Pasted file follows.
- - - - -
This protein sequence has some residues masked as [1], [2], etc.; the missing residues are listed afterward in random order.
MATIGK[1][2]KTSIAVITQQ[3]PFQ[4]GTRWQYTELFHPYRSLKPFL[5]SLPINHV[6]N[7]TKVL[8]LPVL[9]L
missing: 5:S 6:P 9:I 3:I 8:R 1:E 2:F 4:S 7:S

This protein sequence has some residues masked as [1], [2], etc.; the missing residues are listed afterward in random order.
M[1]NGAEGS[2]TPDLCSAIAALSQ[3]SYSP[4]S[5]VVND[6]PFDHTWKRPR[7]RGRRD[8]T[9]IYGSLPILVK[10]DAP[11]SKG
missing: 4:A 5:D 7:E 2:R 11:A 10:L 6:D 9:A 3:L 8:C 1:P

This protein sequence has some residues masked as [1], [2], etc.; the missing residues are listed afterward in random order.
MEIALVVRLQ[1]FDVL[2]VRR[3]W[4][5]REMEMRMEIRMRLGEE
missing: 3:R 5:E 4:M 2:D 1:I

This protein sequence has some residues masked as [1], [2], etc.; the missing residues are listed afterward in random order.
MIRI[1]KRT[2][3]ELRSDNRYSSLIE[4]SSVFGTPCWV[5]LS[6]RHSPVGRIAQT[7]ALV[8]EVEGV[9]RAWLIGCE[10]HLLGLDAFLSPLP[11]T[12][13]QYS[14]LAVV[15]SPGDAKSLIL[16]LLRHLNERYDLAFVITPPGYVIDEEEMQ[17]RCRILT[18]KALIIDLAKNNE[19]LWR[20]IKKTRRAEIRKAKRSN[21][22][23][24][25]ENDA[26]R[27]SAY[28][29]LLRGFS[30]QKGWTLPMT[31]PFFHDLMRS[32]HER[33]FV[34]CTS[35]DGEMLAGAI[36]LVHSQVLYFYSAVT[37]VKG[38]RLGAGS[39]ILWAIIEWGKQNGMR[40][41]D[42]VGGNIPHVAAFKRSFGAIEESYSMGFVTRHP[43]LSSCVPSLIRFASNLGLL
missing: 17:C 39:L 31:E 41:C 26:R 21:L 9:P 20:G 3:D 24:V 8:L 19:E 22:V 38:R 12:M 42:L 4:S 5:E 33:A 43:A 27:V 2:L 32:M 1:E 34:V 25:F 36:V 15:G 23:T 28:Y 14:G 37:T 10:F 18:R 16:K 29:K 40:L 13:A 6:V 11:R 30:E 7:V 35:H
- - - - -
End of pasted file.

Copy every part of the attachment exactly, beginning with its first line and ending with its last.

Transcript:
This protein sequence has some residues masked as [1], [2], etc.; the missing residues are listed afterward in random order.
MATIGK[1][2]KTSIAVITQQ[3]PFQ[4]GTRWQYTELFHPYRSLKPFL[5]SLPINHV[6]N[7]TKVL[8]LPVL[9]L
missing: 5:S 6:P 9:I 3:I 8:R 1:E 2:F 4:S 7:S

This protein sequence has some residues masked as [1], [2], etc.; the missing residues are listed afterward in random order.
M[1]NGAEGS[2]TPDLCSAIAALSQ[3]SYSP[4]S[5]VVND[6]PFDHTWKRPR[7]RGRRD[8]T[9]IYGSLPILVK[10]DAP[11]SKG
missing: 4:A 5:D 7:E 2:R 11:A 10:L 6:D 9:A 3:L 8:C 1:P

This protein sequence has some residues masked as [1], [2], etc.; the missing residues are listed afterward in random order.
MEIALVVRLQ[1]FDVL[2]VRR[3]W[4][5]REMEMRMEIRMRLGEE
missing: 3:R 5:E 4:M 2:D 1:I

This protein sequence has some residues masked as [1], [2], etc.; the missing residues are listed afterward in random order.
MIRI[1]KRT[2][3]ELRSDNRYSSLIE[4]SSVFGTPCWV[5]LS[6]RHSPVGRIAQT[7]ALV[8]EVEGV[9]RAWLIGCE[10]HLLGLDAFLSPLP[11]T[12][13]QYS[14]LAVV[15]SPGDAKSLIL[16]LLRHLNERYDLAFVITPPGYVIDEEEMQ[17]RCRILT[18]KALIIDLAKNNE[19]LWR[20]IKKTRRAEIRKAKRSN[21][22][23][24][25]ENDA[26]R[27]SAY[28][29]LLRGFS[30]QKGWTLPMT[31]PFFHDLMRS[32]HER[33]FV[34]CTS[35]DGEMLAGAI[36]LVHSQVLYFYSAVT[37]VKG[38]RLGAGS[39]ILWAIIEWGKQNGMR[40][41]D[42]VGGNIPHVAAFKRSFGAIEESYSMGFVTRHP[43]LSSCVPSLIRFASNLGLL
missing: 17:C 39:L 31:E 41:C 26:R 21:L 9:P 20:G 3:D 24:V 8:L 19:E 22:V 38:R 12:M 42:L 4:S 5:E 33:A 43:A 27:V 2:L 32:M 1:E 34:V 25:F 36:V 15:G 23:T 28:Y 14:G 37:T 10:F 18:R 16:K 29:K 40:L 13:A 6:V 11:R 30:E 7:V 35:H